Robert F. Kennedy Jr. Weighs In on Controversy over LNG

by Ethan Stewart

RF_Kennedy_Jr.jpgThe fallout from a controversial op-ed
in the Ventura County Star shows little signs of abating,
with its author, environmental champion Robert F. Kennedy Jr.,
drawing heavy criticism last week for his perceived support for a
Liquefied Natural Gas (LNG) facility proposed for the Santa Barbara
Channel. Traditionally lauded for his earth-friendly policies,
Kennedy turned more than a few heads earlier this month when he
wrote an editorial heralding LNG as an “important bridge fuel” on
the road to renewable energy sources like wind, solar, and

Acknowledging that “no energy project is perfect,” Kennedy
argued that LNG burns cleaner than traditional coal and oil sources
and is more cost-effective than nuclear energy. Furthermore, he
wrote, the demand for LNG is “growing,” while current facilities
are “flat.” Kennedy also downplayed the risks associated with
piping the flammable fuel ashore, arguing that when done right, LNG
“impose[s] a relatively tiny ecological footprint and poses far
less public health risks than grave injuries endured by workers and
residents in coal communities or the many public health threats
from burning dirtier fossil fuels.”

Though the editorial never mentioned by name the controversial
BHP Billiton Cabrillo Port facility currently undergoing review for
installation in Ventura waters, several local environmentalists
perceived Kennedy’s comments as a misguided vote of support for the
stalled project and have since flooded the Star and the Internet
with demands that the former Independent cover boy retract his
statement. Pointing to recent data suggesting that the life cycle
carbon dioxide emissions of an LNG plant equal those of a
coal-fired power plant, Community Environmental Council’s energy
programs director Tam Hunt said of the op-ed, “Putting it simply,
it’s just plain uninformed.”

Since the op-ed appeared in print, conspiracy theories have run
rampant as to why Kennedy, a chief counsel for the Natural
Resources Defense Council (NRDC) and onetime savior of New York
City’s water supply, assumed a pro-LNG stance and whether it
indicates that he intends to support BHP Billiton’s project. Adding
a curious twist to the speculation is the role the Manatt, Phelps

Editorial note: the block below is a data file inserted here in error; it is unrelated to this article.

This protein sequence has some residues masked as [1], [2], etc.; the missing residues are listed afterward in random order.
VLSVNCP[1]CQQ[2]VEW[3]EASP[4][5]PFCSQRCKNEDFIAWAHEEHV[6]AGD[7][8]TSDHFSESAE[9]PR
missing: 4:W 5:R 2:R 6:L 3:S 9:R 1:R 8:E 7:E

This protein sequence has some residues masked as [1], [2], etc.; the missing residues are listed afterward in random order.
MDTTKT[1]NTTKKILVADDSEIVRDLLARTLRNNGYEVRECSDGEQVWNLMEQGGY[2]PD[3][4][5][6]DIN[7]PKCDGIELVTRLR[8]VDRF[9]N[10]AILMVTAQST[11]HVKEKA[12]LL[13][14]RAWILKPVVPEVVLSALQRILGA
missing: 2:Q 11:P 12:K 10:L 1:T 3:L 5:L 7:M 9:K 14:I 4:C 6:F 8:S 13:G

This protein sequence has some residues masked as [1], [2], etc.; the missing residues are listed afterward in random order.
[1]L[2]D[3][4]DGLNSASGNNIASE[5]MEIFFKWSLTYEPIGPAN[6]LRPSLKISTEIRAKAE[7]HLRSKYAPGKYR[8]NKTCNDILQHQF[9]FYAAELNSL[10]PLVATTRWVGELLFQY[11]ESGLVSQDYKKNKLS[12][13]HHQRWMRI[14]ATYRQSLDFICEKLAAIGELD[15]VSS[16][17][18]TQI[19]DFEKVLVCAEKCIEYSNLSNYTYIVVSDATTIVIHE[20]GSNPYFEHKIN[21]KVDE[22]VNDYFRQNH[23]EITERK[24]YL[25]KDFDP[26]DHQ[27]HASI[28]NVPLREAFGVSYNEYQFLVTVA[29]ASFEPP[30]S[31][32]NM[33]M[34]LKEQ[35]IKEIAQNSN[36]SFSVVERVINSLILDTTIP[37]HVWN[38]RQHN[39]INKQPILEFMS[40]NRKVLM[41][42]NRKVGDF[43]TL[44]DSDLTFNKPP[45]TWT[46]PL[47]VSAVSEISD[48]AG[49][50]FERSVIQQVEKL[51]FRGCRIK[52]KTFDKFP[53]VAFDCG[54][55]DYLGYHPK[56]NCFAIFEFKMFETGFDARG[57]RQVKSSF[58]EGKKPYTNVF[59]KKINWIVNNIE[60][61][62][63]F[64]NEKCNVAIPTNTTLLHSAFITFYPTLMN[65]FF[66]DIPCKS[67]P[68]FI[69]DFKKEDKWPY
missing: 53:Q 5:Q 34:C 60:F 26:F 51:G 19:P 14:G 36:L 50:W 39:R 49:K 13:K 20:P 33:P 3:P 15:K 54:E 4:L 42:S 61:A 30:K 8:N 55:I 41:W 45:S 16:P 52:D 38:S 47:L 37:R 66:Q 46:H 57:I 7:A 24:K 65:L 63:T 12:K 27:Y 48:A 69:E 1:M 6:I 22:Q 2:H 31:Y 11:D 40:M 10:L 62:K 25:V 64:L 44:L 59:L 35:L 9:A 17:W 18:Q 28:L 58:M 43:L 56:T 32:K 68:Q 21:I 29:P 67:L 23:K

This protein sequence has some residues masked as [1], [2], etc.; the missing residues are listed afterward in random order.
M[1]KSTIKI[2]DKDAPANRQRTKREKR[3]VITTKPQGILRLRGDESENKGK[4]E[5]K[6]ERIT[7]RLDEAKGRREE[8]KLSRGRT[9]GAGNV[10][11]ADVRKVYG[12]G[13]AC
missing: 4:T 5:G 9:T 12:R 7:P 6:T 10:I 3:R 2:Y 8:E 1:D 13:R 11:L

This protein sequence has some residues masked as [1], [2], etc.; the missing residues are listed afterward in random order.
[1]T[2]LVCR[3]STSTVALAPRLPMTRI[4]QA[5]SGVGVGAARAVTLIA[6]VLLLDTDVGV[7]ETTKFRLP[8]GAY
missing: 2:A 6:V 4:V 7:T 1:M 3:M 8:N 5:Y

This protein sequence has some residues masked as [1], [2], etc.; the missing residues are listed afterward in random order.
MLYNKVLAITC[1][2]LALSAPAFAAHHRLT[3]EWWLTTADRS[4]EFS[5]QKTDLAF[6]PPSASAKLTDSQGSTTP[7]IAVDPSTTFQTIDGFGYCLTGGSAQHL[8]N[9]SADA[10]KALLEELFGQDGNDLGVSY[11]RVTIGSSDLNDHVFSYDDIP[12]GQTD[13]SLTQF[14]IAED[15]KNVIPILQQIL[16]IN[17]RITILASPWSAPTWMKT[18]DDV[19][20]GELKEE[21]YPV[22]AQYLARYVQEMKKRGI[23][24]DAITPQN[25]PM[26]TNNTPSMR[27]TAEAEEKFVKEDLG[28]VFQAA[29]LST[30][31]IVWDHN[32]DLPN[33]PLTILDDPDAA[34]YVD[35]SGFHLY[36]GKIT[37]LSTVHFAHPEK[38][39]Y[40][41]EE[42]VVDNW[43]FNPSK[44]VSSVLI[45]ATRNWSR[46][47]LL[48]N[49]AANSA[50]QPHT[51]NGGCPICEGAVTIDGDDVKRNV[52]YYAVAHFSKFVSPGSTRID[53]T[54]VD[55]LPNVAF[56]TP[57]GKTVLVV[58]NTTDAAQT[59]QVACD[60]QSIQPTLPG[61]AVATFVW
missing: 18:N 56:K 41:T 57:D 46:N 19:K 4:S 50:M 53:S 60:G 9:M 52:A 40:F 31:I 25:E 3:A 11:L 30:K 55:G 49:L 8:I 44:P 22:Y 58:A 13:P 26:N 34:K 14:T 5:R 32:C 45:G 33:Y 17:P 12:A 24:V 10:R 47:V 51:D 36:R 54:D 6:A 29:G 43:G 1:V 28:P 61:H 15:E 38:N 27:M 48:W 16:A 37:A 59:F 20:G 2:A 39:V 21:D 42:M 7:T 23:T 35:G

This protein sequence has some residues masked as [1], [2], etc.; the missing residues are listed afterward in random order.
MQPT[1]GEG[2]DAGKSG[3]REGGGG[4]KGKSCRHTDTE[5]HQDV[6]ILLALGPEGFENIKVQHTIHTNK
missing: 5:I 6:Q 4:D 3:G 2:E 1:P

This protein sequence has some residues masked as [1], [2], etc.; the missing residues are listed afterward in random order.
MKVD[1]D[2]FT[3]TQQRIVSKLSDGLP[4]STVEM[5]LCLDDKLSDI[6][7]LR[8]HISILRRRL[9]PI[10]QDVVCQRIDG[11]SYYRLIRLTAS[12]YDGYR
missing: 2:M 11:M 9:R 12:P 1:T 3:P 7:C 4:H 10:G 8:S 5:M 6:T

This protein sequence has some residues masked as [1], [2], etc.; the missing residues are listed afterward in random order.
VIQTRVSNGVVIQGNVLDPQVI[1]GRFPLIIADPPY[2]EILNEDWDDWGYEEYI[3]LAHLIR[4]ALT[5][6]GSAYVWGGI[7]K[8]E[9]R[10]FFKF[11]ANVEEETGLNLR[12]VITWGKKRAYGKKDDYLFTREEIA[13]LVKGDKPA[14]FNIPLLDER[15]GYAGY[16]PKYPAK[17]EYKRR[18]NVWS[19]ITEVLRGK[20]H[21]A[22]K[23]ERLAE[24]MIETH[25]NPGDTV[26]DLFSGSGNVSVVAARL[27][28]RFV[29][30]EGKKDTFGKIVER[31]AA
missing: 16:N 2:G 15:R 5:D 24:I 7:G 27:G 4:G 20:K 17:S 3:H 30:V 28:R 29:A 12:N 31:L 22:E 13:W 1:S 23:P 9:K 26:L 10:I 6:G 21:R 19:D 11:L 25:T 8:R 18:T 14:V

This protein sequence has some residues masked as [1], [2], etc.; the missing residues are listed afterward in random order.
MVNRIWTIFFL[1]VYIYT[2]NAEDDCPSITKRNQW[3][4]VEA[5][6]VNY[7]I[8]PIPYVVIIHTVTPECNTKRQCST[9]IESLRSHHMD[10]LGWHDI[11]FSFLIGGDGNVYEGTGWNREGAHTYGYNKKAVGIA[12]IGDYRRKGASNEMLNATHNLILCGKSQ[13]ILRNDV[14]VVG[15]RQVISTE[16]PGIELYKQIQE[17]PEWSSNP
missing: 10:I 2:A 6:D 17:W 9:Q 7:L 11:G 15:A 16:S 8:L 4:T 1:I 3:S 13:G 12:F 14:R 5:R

& Phillips law firm — which works as a lobbyist on behalf of
BHP — played in the days leading up to the op-ed’s publication. Two
days before Kennedy’s piece ran, Manatt, Phelps & Phillips
attorney David Huard emailed an earlier version of the article to
at least one enviro as proof that Huard’s pro-BHP view was “shared
by recognized environmentalists.” Furthermore, some have found
significance in the fact that this earlier version included an
explicit mention of the BHP project and was dated November 14,
2006, suggesting that the op-ed may have been held for publication
until it was more politically relevant.

However, in an interview with the Malibu Surfside News
just after the controversial piece ran, Kennedy stood by his views,
saying that he supports LNG as a coal or oil alternative, but that
he has “huge concern” about the environmental impacts of the BHP
project specifically. Echoing that, NRDC spokesperson Joel Reynolds
supported Kennedy this week by calling the earlier version of the
op-ed “irrelevant” and pointing out that the printed op-ed “clearly
did not state a position on the BHP project … It didn’t even
mention it.” Then, alluding to the Surfside News interview,
Reynolds said that Kennedy’s views are consistent with the NRDC’s
in that they both pledge cautious support of LNG as a viable
substitute for coal, oil, or nuclear energy, but that both also
view the Cabrillo Port project as “unacceptable” due to the fact
that it would be the number one contributor of smog-forming
pollutants in Ventura County, among other reasons.

Regardless of the intentions behind Kennedy’s editorial, the
Cabrillo Port project remains in limbo, since the U.S. Coast Guard
deferred the project’s application process early last year in order
to gain time to weigh in on the various safety and air quality
concerns associated with the proposed $800 million facility. In the
same vein, the California Coastal Commission is scheduled to tackle
the BHP debate at its April hearing in Santa Barbara, while the
California State Lands Commission is slated to examine the issue at
its April 9 meeting in Oxnard.


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